4 Therapy Principles from “Crazy Rich Asians” (Part 1)

Eleanor Young

Photo Credit: ABS-CBN News (featured photo credit: TED Blog)

Crazy Rich Asians has been one of the best films of the year, perhaps of the decade. Seen it yet?

Imperfect as it is, I think it’s still one of the best for a million reasons but especially for its representation of minority communities. From my first impression, here’s just one theme from CRA that could reboot your therapy space today (catch my post next week for Part 2):


  1. Connection

For marginalized identities, if there’s a scene in film history that represents our yearning for a shift in power dynamic, the “last-shall-be-first” kind of shift, this lands in my top 3.

OPENING SCENE: London in the 90s, late in the evening, exhausted, Eleanor Young comes in from the pouring rain with her children, notifies the hotel staff she’s ready to check into her luxury suite.

She reminds them politely, “We spoke on the phone yesterday and I was told everything was ready, thank you :)”

The staff assures her she must be mistaken. No vacancies. “You might have better luck in Chinatown.” [as an Asian American Adoptee, I tear up even as I’m writing this]

After several exchanges, Eleanor asks to use the phone inside the hotel, next scene we find her in a phone booth outside the hotel, with her family packed inside with her, still raining.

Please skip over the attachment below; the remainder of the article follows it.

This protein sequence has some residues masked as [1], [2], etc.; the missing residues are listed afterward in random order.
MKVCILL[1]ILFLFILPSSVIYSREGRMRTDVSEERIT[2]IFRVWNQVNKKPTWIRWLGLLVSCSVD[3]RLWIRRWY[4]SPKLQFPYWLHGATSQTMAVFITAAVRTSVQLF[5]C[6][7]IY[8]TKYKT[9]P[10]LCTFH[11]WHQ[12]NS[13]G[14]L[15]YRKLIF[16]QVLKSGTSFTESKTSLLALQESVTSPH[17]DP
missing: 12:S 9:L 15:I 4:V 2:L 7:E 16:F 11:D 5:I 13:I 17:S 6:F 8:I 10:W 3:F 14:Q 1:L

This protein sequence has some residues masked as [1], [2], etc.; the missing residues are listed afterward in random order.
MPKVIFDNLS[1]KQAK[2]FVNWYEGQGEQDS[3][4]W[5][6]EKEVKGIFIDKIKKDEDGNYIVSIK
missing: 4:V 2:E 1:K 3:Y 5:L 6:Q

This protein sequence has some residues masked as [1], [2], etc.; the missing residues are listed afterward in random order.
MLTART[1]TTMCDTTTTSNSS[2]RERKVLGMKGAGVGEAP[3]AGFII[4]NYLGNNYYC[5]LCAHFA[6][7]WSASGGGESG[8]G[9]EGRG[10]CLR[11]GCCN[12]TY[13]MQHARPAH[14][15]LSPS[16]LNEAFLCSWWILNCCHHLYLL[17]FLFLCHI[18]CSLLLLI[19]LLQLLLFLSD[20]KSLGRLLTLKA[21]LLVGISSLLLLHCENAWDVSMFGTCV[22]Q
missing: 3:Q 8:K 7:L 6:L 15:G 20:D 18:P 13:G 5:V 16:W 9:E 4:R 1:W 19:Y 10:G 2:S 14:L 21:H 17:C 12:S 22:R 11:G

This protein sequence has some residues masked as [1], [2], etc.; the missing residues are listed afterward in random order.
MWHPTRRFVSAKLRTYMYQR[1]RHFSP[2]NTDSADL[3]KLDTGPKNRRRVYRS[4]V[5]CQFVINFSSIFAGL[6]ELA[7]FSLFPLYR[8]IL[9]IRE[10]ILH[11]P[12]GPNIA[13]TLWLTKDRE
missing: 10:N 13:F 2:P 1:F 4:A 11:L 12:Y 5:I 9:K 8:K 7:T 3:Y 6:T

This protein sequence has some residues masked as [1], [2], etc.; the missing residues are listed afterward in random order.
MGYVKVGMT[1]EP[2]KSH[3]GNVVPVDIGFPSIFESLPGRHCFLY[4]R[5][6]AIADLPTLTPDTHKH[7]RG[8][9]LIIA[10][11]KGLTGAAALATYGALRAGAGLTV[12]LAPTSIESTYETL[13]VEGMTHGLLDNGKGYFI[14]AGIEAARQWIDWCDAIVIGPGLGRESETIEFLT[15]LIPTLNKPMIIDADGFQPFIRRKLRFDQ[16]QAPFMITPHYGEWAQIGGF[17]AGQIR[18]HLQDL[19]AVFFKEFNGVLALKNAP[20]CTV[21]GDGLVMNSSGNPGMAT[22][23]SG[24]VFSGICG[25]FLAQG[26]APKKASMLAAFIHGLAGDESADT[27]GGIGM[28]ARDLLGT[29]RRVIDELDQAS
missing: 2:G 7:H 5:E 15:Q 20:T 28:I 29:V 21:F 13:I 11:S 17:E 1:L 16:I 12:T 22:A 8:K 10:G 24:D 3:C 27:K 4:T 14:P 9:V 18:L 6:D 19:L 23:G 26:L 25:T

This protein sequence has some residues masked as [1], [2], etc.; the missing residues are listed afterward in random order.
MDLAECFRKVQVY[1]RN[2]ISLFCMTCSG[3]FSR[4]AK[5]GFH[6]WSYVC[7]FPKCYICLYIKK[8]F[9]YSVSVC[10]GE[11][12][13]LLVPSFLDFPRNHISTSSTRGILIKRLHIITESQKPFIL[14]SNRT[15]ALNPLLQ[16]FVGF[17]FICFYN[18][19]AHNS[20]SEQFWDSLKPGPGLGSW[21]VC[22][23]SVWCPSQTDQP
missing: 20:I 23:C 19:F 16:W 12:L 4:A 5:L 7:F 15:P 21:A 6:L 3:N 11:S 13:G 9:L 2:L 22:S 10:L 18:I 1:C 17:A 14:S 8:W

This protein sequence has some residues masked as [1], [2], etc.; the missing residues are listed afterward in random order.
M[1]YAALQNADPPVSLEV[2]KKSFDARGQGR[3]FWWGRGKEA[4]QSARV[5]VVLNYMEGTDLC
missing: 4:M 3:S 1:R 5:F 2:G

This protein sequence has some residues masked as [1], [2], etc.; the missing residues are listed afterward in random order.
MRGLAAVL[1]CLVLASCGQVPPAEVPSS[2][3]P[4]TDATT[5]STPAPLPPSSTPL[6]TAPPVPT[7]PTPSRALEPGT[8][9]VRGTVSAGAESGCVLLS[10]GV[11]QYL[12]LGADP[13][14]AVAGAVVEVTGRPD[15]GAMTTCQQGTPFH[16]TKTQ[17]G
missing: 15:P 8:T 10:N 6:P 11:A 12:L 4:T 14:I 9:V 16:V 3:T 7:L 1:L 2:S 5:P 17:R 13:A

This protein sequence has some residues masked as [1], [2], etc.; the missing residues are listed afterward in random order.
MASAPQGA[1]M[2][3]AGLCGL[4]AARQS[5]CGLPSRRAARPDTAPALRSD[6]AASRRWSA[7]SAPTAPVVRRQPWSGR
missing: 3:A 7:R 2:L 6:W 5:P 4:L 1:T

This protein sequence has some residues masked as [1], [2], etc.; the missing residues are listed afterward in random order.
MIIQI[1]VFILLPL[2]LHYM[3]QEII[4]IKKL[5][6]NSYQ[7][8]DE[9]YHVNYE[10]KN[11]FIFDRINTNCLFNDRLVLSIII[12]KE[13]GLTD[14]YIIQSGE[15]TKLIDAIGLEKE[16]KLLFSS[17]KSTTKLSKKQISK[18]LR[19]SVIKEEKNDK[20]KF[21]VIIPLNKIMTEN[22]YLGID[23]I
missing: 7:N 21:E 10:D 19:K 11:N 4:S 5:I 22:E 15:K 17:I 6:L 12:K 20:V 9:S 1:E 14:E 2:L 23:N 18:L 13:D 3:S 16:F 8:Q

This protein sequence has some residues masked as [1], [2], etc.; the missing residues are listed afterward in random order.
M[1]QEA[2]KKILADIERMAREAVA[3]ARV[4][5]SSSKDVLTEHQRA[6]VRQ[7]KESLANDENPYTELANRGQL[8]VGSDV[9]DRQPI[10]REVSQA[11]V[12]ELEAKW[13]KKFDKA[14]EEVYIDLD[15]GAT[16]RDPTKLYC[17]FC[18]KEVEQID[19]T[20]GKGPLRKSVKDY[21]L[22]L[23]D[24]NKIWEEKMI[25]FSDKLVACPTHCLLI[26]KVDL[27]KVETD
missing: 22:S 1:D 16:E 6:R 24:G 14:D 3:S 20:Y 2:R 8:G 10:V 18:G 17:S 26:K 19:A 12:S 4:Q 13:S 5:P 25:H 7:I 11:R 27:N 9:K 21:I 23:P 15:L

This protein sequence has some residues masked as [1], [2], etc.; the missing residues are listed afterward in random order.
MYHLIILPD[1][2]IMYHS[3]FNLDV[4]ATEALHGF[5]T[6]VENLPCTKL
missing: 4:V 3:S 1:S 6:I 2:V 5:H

She comes back in from the rain. “Ma’am, you’re going to have to leave or we’ll need to call the police.” 

We’ll need to call the police?? Elevator bell rings. The hotel manager, like, the top guy, rushes with arms out toward Eleanor with a warm hug and bright smile, “Eleanor!!! So glad you’re here!!!” He orders the staff, “Prepare the suite.”

They can’t believe it, “Sir? You’ve got to be kidding.” 

“I’m selling the hotel chain, Ms. Young and her family have bought it, she’s the new owner and manager. Prepare the suite.”


Ahhhh so many reasons why this scene just completely kills it!!!! I’m choked up in the theater. The depth and complexity and struggle reaches me on so many levels. Immediately I’m rooting for her, to some degree, for the rest of the story.

That’s connection.

Have you ever felt that with someone?

It helps me understand a bit more about why Eleanor does what she does for the rest of the film. Not entirely. But some. And it’d be real tough to convince me to completely write her off as the villain. If she were a client, it’d help me feel with her. That’s restorative. Sometimes, just knowing someone is with you is all it takes to reframe your life. 

Some of our clients have been to hell and back. Some of them are going through it right now. Is there any of that you could connect with? What part of it feels familiar for youUse your clinical judgment, but allow it to fuel that therapeutic alliance! 

“Where in my client’s story have I ever found myself?”

“Which scene in his life speaks to me?”

“How does their struggle meet face to face with mine?”

“What’s our power dynamic like? Does it need to shift?”

There’s universality in all your relationships. Find it! 

What have you found helpful in connecting with your clients?

Let me know, I’d love to hear from you!


2 thoughts on “4 Therapy Principles from “Crazy Rich Asians” (Part 1)

  1. Loved it 😀


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